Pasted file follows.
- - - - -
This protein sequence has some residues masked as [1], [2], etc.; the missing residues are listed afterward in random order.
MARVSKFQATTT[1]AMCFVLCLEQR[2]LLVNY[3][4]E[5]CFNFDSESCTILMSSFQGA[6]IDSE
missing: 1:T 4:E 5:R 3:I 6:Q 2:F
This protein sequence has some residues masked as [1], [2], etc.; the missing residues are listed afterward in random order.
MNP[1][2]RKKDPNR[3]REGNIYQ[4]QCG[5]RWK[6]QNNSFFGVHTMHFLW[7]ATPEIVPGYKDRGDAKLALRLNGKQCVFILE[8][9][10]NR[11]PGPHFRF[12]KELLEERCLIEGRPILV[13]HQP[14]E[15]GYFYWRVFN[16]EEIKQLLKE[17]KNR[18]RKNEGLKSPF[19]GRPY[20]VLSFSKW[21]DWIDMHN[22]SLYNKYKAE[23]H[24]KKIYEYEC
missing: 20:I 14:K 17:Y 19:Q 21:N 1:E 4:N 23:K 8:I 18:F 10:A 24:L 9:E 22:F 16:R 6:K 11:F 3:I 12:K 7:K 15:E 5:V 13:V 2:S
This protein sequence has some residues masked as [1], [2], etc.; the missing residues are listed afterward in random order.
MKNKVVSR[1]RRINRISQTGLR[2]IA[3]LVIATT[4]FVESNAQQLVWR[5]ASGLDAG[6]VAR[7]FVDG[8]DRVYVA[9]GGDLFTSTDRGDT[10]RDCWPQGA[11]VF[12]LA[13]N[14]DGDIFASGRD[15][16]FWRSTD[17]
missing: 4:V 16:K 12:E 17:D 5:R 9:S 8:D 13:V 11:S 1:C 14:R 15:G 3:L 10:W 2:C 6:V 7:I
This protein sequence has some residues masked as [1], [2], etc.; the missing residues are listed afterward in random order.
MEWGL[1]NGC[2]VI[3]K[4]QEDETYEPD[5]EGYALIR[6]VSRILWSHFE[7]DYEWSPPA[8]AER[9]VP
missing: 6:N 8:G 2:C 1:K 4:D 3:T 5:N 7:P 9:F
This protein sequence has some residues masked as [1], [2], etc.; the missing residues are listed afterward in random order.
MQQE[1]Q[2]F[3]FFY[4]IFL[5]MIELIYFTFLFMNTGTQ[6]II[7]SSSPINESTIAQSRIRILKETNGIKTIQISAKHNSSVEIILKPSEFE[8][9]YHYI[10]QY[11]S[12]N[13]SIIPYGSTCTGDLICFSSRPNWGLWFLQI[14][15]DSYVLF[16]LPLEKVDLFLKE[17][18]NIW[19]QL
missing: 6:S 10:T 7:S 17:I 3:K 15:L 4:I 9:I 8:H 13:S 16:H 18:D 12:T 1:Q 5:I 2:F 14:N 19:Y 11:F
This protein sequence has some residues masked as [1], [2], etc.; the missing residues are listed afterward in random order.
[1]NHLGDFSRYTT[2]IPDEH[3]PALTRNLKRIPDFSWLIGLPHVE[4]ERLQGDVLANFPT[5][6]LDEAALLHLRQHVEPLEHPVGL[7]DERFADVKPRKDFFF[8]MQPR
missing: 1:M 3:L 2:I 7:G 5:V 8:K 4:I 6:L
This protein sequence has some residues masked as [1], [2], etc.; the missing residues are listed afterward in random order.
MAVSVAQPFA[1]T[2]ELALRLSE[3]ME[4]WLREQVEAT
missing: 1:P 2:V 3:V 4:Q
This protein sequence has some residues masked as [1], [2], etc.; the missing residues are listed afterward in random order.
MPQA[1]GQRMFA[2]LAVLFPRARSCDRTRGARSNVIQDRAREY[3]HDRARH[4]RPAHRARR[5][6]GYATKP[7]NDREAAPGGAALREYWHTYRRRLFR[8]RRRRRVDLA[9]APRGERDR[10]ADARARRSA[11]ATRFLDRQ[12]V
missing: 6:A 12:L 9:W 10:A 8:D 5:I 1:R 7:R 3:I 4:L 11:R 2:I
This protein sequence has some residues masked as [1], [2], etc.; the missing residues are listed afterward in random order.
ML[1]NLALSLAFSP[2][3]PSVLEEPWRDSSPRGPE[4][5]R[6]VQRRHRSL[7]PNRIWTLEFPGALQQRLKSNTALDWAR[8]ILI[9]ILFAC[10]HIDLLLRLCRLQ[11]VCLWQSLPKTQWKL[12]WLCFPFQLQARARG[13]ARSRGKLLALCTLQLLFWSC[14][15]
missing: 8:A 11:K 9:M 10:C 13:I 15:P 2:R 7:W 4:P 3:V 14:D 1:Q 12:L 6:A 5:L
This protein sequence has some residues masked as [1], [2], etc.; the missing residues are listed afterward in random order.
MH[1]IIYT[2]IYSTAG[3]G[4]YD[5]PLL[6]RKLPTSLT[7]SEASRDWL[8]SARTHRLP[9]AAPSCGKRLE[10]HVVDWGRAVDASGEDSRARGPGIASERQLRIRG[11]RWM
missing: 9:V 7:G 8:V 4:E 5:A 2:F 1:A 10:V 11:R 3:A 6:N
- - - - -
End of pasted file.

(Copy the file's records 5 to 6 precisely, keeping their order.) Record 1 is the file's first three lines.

This protein sequence has some residues masked as [1], [2], etc.; the missing residues are listed afterward in random order.
MQQE[1]Q[2]F[3]FFY[4]IFL[5]MIELIYFTFLFMNTGTQ[6]II[7]SSSPINESTIAQSRIRILKETNGIKTIQISAKHNSSVEIILKPSEFE[8][9]YHYI[10]QY[11]S[12]N[13]SIIPYGSTCTGDLICFSSRPNWGLWFLQI[14][15]DSYVLF[16]LPLEKVDLFLKE[17][18]NIW[19]QL
missing: 6:S 10:T 7:S 17:I 3:K 15:L 4:I 9:I 8:H 13:S 16:H 18:D 12:T 1:Q 5:I 2:F 14:N 19:Y 11:F
This protein sequence has some residues masked as [1], [2], etc.; the missing residues are listed afterward in random order.
[1]NHLGDFSRYTT[2]IPDEH[3]PALTRNLKRIPDFSWLIGLPHVE[4]ERLQGDVLANFPT[5][6]LDEAALLHLRQHVEPLEHPVGL[7]DERFADVKPRKDFFF[8]MQPR
missing: 1:M 3:L 2:I 7:G 5:V 8:K 4:I 6:L